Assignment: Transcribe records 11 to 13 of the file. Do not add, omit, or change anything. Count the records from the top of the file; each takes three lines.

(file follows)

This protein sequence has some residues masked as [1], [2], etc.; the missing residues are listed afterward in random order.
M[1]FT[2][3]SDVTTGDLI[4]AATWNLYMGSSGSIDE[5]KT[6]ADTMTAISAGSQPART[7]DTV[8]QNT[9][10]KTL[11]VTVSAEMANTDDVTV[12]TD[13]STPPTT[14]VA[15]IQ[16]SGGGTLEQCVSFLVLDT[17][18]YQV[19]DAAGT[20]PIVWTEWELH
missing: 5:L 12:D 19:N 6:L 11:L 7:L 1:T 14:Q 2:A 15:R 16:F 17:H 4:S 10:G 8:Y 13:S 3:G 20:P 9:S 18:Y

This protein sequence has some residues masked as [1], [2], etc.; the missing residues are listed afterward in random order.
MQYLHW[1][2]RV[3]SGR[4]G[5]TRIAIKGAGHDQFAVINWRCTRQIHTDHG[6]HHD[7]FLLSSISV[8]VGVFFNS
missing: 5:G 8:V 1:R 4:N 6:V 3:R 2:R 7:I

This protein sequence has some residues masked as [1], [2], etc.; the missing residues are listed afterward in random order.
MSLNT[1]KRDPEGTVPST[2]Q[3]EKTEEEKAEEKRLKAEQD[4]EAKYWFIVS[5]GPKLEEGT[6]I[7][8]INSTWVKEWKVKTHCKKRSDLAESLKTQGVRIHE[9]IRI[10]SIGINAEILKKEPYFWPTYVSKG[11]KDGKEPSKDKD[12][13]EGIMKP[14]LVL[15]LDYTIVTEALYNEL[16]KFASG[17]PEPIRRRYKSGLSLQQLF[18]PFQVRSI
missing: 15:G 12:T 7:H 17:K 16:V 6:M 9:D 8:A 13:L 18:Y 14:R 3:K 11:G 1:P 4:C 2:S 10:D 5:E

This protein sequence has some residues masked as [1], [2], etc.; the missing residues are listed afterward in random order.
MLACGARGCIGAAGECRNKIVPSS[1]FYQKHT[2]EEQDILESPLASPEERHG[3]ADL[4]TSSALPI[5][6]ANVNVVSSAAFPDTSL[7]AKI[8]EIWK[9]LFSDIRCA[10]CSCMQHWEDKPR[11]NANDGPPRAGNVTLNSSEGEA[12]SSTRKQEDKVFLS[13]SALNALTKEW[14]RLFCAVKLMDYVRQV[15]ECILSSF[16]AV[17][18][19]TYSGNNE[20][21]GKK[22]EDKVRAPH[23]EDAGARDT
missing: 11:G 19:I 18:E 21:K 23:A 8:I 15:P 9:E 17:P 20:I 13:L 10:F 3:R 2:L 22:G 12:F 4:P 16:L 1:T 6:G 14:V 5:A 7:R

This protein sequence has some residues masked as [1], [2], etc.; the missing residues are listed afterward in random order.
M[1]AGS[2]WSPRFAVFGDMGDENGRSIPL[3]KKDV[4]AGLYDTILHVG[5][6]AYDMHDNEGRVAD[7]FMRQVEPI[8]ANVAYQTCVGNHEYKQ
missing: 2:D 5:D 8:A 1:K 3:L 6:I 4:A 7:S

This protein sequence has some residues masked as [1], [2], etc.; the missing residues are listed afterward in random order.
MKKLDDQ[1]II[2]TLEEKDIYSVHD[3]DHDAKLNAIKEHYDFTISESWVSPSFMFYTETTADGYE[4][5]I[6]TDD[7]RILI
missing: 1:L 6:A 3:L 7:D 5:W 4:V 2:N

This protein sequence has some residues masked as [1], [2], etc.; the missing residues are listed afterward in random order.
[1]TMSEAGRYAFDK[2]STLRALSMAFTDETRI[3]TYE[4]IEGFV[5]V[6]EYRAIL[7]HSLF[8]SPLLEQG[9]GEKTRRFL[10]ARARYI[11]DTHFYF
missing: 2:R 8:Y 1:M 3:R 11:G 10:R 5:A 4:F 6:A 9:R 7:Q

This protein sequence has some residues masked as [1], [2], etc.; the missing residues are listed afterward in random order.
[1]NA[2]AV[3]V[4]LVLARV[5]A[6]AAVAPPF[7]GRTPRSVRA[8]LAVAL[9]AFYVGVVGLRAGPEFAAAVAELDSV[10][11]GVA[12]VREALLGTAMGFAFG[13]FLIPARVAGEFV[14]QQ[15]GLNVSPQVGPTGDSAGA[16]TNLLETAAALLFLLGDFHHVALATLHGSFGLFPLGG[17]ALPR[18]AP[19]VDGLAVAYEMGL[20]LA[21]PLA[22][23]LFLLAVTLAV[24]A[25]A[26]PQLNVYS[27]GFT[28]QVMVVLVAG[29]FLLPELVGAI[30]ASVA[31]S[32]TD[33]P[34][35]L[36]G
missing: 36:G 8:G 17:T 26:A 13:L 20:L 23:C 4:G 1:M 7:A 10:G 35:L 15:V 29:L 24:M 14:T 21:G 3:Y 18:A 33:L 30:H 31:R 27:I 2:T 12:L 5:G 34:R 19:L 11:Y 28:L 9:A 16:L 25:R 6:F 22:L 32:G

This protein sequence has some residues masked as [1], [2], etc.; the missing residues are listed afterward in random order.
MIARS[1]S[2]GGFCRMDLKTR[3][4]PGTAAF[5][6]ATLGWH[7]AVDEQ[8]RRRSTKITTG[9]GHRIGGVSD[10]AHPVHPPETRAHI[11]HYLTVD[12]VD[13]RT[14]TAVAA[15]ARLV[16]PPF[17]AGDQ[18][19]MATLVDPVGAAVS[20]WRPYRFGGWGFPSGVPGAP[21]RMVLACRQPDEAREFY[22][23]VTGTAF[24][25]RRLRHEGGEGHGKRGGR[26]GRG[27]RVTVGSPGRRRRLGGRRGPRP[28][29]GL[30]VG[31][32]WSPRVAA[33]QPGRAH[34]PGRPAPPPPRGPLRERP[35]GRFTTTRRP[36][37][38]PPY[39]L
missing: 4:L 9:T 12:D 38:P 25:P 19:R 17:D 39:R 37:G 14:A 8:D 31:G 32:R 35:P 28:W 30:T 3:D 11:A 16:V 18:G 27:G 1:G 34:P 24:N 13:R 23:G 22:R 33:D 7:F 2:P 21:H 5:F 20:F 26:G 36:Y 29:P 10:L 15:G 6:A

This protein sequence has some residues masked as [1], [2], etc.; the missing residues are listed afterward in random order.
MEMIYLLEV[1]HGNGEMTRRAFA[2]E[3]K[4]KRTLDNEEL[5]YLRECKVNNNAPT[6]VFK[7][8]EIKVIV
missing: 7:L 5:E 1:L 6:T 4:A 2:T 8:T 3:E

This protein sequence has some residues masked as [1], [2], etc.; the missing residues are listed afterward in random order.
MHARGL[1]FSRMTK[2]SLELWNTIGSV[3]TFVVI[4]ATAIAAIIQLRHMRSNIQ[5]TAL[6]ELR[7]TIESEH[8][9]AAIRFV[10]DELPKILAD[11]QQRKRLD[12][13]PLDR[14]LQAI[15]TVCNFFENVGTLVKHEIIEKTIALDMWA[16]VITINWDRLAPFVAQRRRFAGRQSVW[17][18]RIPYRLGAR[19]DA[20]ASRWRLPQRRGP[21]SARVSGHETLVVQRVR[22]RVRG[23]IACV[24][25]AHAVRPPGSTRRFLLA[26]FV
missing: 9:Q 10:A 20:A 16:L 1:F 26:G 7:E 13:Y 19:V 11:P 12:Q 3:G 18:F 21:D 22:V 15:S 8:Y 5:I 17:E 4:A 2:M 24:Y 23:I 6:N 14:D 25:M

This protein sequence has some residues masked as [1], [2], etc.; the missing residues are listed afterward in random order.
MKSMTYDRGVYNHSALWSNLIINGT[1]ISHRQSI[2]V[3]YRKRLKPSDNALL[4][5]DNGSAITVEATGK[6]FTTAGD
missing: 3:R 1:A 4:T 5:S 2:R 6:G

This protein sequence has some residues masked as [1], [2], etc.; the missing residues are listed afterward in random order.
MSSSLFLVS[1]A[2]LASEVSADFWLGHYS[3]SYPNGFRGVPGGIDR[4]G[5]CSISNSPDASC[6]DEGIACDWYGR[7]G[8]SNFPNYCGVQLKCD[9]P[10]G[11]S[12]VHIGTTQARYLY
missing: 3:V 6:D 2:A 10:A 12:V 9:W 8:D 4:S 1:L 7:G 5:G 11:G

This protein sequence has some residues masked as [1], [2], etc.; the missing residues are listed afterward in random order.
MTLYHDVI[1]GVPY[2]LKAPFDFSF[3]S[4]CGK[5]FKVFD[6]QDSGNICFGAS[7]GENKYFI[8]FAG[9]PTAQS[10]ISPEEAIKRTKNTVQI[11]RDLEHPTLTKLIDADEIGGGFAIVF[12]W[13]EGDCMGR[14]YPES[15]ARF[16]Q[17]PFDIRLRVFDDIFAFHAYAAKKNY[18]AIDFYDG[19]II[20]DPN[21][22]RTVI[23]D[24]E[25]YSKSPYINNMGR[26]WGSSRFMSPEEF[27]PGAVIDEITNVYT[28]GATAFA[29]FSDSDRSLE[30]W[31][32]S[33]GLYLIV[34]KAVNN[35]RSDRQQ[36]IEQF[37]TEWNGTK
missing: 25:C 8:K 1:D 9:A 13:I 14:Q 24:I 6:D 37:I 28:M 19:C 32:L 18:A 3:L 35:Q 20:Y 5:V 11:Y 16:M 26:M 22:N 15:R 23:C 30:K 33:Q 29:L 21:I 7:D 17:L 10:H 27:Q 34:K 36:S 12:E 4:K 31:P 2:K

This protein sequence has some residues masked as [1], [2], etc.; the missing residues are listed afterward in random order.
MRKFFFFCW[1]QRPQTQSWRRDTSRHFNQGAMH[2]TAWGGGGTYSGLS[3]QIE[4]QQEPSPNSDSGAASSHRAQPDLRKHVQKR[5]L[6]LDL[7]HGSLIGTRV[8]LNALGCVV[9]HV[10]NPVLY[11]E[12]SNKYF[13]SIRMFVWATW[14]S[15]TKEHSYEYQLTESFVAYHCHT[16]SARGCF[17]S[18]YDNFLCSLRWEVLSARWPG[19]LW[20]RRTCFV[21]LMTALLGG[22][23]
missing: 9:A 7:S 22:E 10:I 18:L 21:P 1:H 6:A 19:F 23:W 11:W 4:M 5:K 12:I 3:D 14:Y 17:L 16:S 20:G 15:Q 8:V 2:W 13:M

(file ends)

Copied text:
This protein sequence has some residues masked as [1], [2], etc.; the missing residues are listed afterward in random order.
MHARGL[1]FSRMTK[2]SLELWNTIGSV[3]TFVVI[4]ATAIAAIIQLRHMRSNIQ[5]TAL[6]ELR[7]TIESEH[8][9]AAIRFV[10]DELPKILAD[11]QQRKRLD[12][13]PLDR[14]LQAI[15]TVCNFFENVGTLVKHEIIEKTIALDMWA[16]VITINWDRLAPFVAQRRRFAGRQSVW[17][18]RIPYRLGAR[19]DA[20]ASRWRLPQRRGP[21]SARVSGHETLVVQRVR[22]RVRG[23]IACV[24][25]AHAVRPPGSTRRFLLA[26]FV
missing: 9:Q 10:A 20:A 16:L 1:F 26:G 7:E 13:Y 19:V 11:P 12:Q 3:G 18:F 21:D 22:V 15:S 8:Y 5:I 17:E 4:A 2:M 24:Y 23:I 6:N 14:D 25:M

This protein sequence has some residues masked as [1], [2], etc.; the missing residues are listed afterward in random order.
MKSMTYDRGVYNHSALWSNLIINGT[1]ISHRQSI[2]V[3]YRKRLKPSDNALL[4][5]DNGSAITVEATGK[6]FTTAGD
missing: 3:R 1:A 4:T 5:S 2:R 6:G

This protein sequence has some residues masked as [1], [2], etc.; the missing residues are listed afterward in random order.
MSSSLFLVS[1]A[2]LASEVSADFWLGHYS[3]SYPNGFRGVPGGIDR[4]G[5]CSISNSPDASC[6]DEGIACDWYGR[7]G[8]SNFPNYCGVQLKCD[9]P[10]G[11]S[12]VHIGTTQARYLY
missing: 3:V 6:D 2:A 10:A 12:V 9:W 8:D 4:S 1:L 7:G 5:G 11:G